Hale has taken her signature house sound to some of the most iconic clubs in dance music history. She’s played at the late great Studio 54 and rocked the booth at the iconic Warehouse in Chicago. The “Godmother of House Music” currently holds a residency at Spotlight Detroit and Marble Bar. And in 2019, Hale made history when she was inducted into the National Museum of African American Music.
When she isn’t tearing up the airwaves with her monthly radio show on the famed Deep Space Radio, you can find Hale entrenched in the community teaching DJ and production classes at SPIN Inc. She’s also the vice chair of Detroit’s Women in Music chapter. The organization fosters equality in the music industry by supporting the advancement of women.
DJ Cocoa Chanelle
DJ Cocoa Chanelle lit up the airwaves during her 16-year run on New York City’s famed HOT 97 with the Ladies Night mix show. From old-school hip hop to R&B and rap, Chanelle served up a weekly dose of high-energy music perfect for listeners who needed to pregame before getting into their weekend festivities.
Chanelle was the first DJ to score an on-air gig with BET. Every week, fans would tune in to watch the Brooklyn native’s fast transitions and dizzying turntable tricks on Teen Summit.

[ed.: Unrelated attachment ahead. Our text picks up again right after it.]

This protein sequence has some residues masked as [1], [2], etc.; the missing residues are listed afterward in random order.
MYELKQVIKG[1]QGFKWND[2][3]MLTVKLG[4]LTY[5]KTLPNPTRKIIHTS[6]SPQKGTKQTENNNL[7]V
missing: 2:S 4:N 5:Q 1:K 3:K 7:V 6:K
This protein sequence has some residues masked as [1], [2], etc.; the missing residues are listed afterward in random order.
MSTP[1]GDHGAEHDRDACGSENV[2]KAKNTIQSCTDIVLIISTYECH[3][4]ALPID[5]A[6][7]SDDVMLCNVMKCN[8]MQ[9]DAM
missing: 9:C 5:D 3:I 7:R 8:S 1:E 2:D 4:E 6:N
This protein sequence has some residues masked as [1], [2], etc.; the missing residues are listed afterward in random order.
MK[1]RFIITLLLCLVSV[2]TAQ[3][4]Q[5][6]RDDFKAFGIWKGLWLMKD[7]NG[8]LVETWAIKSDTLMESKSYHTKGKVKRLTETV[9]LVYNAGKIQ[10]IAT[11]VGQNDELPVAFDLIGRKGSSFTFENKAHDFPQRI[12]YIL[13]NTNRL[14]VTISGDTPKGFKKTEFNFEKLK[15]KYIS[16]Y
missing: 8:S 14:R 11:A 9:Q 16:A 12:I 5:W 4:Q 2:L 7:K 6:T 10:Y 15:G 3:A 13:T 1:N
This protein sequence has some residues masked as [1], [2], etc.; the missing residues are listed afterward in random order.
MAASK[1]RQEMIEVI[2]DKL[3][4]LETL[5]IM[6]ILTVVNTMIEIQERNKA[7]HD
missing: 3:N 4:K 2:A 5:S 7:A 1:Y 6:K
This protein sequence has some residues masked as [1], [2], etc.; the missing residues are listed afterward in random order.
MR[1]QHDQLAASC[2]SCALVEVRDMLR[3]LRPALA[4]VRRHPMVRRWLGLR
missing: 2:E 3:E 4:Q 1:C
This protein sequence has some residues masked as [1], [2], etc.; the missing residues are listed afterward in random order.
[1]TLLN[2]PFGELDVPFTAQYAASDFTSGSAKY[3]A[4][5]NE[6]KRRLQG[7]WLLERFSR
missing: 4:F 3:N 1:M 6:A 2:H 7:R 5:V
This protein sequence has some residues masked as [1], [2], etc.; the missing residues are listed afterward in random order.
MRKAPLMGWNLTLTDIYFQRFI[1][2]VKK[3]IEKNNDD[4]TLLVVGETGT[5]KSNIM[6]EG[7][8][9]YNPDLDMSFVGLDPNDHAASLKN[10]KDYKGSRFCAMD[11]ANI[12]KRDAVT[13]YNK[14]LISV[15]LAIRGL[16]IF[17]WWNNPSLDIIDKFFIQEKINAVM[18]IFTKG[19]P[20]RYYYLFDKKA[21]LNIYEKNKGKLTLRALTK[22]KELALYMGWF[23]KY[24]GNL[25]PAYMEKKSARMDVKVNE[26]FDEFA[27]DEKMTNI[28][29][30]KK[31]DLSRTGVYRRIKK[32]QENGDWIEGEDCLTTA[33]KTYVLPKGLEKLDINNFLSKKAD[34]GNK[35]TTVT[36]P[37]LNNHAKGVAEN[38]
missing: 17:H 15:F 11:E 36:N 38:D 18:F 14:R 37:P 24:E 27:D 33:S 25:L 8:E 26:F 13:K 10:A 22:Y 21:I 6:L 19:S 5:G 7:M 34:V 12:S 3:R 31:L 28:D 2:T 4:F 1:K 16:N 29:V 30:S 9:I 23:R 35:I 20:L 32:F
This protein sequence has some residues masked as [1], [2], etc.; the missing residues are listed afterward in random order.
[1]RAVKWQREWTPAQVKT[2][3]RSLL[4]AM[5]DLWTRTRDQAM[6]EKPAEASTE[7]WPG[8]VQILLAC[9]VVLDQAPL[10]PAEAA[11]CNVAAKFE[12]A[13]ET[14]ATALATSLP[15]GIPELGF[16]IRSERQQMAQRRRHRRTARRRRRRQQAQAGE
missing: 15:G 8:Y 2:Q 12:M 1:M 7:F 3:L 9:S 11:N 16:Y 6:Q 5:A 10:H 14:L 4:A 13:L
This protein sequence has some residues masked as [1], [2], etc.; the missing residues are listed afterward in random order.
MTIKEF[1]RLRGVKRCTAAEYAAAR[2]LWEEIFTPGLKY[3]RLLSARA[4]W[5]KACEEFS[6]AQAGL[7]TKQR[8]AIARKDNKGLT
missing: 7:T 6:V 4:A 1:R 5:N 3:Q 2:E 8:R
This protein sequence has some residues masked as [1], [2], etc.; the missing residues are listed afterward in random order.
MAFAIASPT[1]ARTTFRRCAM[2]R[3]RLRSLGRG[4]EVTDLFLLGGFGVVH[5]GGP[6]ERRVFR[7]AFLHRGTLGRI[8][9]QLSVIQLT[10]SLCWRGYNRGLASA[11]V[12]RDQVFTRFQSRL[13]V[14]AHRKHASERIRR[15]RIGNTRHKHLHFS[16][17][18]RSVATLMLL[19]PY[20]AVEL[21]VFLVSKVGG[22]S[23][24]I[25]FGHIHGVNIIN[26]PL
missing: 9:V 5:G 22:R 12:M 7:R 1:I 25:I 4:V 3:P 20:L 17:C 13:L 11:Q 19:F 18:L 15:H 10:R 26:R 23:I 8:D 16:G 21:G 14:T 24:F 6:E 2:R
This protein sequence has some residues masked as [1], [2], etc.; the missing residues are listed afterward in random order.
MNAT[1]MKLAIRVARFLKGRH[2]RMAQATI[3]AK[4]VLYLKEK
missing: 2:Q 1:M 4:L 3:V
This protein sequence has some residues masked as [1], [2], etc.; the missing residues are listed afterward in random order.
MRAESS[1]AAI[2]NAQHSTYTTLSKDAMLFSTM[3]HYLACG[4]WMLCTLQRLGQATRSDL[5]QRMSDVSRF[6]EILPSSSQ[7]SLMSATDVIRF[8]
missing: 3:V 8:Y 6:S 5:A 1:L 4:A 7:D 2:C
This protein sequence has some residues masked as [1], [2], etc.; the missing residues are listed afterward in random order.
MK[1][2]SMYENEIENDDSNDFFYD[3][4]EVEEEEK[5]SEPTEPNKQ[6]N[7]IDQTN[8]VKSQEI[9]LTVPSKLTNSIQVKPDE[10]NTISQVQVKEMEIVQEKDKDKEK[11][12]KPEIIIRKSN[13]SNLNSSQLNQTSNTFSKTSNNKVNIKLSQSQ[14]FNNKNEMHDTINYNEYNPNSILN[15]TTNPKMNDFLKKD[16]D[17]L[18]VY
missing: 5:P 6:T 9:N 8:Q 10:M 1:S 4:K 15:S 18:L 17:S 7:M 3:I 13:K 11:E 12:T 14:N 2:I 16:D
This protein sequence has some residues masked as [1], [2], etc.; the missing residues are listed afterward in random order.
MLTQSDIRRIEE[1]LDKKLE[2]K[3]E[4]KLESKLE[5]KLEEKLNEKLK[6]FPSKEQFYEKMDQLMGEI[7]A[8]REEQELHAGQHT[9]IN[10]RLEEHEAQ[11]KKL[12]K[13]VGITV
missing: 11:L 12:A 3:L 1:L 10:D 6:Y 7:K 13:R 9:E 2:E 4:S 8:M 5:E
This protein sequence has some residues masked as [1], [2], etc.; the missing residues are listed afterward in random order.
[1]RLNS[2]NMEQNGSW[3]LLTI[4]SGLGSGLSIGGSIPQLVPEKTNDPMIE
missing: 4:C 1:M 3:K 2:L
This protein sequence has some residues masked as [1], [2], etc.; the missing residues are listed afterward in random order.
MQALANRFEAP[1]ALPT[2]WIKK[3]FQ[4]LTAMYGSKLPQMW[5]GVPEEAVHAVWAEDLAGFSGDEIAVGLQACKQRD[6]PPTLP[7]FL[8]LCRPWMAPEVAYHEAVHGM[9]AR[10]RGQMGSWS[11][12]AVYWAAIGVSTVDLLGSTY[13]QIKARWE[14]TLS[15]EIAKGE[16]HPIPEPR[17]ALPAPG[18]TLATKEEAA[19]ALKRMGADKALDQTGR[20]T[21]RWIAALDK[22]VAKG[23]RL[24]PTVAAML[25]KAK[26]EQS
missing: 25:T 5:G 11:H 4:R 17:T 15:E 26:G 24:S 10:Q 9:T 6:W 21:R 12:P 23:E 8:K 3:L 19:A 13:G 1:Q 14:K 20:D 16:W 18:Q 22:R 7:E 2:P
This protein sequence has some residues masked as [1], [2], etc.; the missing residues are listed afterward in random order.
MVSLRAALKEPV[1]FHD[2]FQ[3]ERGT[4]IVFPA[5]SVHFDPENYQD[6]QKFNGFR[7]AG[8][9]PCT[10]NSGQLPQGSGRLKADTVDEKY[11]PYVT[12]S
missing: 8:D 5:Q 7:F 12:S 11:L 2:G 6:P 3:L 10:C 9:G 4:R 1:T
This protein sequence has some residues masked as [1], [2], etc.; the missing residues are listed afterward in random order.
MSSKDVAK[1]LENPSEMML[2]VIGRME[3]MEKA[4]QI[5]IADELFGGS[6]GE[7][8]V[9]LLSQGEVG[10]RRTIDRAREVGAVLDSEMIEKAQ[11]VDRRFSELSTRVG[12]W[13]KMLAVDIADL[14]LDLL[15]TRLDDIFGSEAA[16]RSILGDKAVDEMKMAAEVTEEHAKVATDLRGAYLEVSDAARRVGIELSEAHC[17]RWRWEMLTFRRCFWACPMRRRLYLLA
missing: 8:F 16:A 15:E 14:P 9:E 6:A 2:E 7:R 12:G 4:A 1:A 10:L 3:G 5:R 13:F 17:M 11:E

It wasn’t long before some big names in the hip hop world began singing their praises of the turntable enthusiast. Comedian Chris Rock called Chanelle “Radio Royalty,” and the NYC DJ scored several gigs opening for legends in the industry like the iconic Salt-N-Pepa and the Kings of Swing.
But Chanelle’s career started from humble beginnings.
The inimitable DJ and producer was born in New York and raised in West Virginia by her grandmother shortly after her mother and father died from alcoholism.
At 12, Chanelle started cultivating her passion for music through rapping. She started out as an MC, entering local talent shows to show off her witty lyricism.
“Any time I was having a bad day, I would create lyrics about it… it was my therapy,” the rockstar DJ noted on her website. “I also used it for school, when I needed to study for a test, I would turn the answers into rap so I could remember it.”
By age 13, Cocoa started practicing on the decks. Her late brother Andre inspired her to DJ and rap. Chanelle was given a chance to flex her skills on the deck when her close friend MC Peaches introduced her to managers at First Priority Music, the home of hip-hop heavy hitters like MC Lyte and “Top Billin” rappers Audio Two.
At the time, First Priority execs were searching for a DJ to provide banging tunes for Kings of Swing. After wowing the big wigs with her impressive DJ skills, Chanelle became the official DJ for the group. If you listen to their debut album, Strategy, you can hear Chanelle scratching and rapping all over the project.